As my heart rate came back down, it became increasingly clear that something wasn’t right. We hadn’t seen any of our fellow competitors for a while. Colin noticed, and he pulled us over to look at the map, the roadbook, and the GPS, and try to reconcile where we were with where we needed to be. We were stopped on the shoulder just outside of a lovely village that wasn’t referenced in the roadbook, but with a name that became the source of many jokes. Yes, we had arrived at Pussy.
By the time we had figured out where we were and where we needed to be, we figured we were way behind on time. Now my anxiety picked up, and with it, the pace. We headed towards the legendary Col d’Iseran, the second highest paved pass in the Alps, and began the very technical climb towards to the top. As we ascended, the afternoon storms began in earnest. First, came the smell of rain, followed by a sprinkle, followed by high winds and a deluge. “No problem”, I thought, “I’ve ridden in worse.”
Just about then, worse arrived. We passed the summit, far above the tree line, when we first saw lightning. There was no cover unless we turned back towards the refuge at the summit (smart move), or we descended as quickly as possible to get down to where cover could be found below the tree line (dumb move). To remain consistent with the quality of decisions we had been making all day, we chose the latter course of action. That’s when it began to hail.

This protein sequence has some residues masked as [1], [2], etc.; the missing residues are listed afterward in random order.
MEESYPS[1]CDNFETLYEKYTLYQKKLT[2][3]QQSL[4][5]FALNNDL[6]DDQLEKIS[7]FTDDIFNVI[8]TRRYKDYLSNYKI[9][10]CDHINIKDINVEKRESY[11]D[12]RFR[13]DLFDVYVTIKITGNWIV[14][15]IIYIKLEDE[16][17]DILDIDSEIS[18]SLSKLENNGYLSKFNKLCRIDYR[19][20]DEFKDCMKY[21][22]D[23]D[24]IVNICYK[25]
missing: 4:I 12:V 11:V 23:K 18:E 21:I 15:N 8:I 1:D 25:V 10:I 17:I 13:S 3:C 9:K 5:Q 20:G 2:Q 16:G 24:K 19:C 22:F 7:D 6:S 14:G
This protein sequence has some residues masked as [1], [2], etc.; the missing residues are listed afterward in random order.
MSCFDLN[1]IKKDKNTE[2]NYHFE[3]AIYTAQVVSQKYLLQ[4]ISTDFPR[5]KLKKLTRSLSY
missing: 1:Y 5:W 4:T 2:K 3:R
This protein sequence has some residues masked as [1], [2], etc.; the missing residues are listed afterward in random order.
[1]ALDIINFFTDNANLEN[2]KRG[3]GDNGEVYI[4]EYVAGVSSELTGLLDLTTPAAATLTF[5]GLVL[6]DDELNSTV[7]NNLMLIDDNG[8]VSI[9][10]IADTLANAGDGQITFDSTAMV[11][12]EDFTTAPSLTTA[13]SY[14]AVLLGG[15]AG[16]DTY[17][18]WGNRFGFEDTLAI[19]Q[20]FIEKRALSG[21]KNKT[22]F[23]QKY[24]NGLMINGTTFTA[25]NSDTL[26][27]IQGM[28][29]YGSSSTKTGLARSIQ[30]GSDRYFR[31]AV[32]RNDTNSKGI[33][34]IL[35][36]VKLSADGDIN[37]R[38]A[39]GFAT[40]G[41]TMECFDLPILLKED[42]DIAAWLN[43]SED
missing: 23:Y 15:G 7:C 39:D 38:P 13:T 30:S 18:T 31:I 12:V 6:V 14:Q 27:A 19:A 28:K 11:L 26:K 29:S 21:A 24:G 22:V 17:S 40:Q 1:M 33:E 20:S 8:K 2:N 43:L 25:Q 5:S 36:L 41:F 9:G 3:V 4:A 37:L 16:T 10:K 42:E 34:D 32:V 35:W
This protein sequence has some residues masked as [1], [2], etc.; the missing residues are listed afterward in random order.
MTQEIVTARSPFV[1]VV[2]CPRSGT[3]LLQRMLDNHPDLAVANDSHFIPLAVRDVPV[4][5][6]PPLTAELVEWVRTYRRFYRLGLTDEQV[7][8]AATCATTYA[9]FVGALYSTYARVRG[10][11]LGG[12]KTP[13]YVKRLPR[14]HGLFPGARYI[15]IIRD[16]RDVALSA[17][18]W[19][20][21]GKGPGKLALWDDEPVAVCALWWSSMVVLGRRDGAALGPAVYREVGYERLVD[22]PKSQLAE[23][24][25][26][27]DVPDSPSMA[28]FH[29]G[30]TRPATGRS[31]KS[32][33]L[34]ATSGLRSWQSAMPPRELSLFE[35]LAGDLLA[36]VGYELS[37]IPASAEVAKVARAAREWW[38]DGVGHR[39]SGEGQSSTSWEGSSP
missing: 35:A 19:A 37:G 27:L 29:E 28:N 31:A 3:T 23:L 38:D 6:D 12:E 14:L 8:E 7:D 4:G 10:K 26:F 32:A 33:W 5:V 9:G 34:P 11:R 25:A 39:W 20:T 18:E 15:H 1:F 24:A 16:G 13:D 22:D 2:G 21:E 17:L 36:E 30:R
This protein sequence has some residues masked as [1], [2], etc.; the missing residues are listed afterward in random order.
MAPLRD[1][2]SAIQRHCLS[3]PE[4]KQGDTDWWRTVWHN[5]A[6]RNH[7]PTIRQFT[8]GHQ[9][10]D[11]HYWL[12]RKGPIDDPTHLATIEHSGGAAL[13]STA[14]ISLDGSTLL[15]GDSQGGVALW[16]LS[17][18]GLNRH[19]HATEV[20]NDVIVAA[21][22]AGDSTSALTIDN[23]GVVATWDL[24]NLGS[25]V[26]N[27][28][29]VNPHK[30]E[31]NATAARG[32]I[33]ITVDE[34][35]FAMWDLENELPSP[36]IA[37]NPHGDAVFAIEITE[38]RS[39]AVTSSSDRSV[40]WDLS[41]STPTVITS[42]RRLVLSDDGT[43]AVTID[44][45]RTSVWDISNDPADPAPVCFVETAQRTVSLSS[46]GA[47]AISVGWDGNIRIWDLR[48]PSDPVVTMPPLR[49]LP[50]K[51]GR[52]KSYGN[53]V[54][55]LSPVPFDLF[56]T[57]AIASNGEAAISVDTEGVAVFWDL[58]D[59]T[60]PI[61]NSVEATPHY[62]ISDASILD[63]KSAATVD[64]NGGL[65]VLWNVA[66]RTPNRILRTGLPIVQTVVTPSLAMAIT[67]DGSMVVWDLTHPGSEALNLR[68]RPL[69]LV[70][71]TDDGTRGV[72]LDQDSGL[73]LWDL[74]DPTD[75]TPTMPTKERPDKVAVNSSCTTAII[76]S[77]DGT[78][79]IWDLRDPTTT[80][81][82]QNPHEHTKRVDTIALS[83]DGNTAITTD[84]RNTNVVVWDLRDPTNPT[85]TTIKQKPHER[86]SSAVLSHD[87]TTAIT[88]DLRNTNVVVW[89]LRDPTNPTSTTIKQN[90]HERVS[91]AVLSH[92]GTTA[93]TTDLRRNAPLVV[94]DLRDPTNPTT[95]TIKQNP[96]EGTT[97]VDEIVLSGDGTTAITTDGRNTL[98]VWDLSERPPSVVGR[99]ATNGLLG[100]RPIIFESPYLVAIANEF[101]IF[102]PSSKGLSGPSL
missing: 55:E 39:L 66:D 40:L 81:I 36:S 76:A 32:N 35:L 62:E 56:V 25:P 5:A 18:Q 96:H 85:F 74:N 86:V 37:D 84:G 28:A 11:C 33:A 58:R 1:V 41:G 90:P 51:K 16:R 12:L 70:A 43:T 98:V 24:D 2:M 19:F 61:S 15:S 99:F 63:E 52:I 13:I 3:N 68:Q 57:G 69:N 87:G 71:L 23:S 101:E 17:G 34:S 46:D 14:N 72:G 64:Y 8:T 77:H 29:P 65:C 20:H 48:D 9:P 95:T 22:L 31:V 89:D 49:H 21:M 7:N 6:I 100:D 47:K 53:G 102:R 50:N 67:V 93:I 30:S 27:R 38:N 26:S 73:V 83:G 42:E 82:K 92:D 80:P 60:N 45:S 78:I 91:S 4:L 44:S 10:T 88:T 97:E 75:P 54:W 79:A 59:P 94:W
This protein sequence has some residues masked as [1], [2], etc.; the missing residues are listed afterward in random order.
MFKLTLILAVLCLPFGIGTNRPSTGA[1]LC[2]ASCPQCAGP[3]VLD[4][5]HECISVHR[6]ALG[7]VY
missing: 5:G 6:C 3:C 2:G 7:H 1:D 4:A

Despite our poor decisions, we all made it down from the Col d’Iseran without incident, though a bit spread out. We regathered at the turn towards the Col du Mont Cenis, the route that would get us back into Italy. We realized that we had been a bit silly with out urgency, and the most important thing being arriving back in Bardonecchia intact.
With that, Colin began leading us down into Italy at a steady pace. I was feeling grateful to have survived the prior pass, and for the new tires that the rental agency had put on the bike, and I began to relax as we rode down the hill. It was just in this moment of calm that I saw Dominic’s BMW began to slither on the road. His feet came off the pegs, and my first thought was, “He’s going down, and I don’t want to hit him!”